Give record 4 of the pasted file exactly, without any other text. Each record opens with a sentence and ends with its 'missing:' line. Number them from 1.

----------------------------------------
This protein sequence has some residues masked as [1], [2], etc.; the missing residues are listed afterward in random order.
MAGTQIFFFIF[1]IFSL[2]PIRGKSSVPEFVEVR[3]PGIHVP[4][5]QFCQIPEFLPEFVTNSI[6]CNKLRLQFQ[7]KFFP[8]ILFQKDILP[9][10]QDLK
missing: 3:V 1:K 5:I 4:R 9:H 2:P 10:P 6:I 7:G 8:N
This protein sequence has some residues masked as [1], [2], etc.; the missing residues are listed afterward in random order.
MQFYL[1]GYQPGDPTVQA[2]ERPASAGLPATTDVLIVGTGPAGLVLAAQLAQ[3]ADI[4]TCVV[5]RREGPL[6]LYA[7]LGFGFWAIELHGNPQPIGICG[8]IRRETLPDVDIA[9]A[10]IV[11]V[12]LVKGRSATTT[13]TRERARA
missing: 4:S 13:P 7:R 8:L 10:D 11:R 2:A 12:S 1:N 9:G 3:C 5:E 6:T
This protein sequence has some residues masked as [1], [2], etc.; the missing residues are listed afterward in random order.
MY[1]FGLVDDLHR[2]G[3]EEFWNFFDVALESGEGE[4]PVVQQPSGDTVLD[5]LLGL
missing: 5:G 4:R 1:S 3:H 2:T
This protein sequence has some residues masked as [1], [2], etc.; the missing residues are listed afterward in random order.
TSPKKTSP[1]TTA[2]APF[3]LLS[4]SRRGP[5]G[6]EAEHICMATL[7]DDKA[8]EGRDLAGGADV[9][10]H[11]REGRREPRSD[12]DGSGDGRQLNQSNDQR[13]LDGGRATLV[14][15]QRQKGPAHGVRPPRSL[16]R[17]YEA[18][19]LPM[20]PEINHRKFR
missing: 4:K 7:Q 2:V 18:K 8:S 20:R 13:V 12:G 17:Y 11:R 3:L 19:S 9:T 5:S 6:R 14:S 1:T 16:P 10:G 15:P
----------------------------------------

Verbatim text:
This protein sequence has some residues masked as [1], [2], etc.; the missing residues are listed afterward in random order.
TSPKKTSP[1]TTA[2]APF[3]LLS[4]SRRGP[5]G[6]EAEHICMATL[7]DDKA[8]EGRDLAGGADV[9][10]H[11]REGRREPRSD[12]DGSGDGRQLNQSNDQR[13]LDGGRATLV[14][15]QRQKGPAHGVRPPRSL[16]R[17]YEA[18][19]LPM[20]PEINHRKFR
missing: 4:K 7:Q 2:V 18:K 8:S 20:R 13:V 12:G 17:Y 11:R 3:L 19:S 9:T 5:S 6:R 14:S 1:T 16:P 10:G 15:P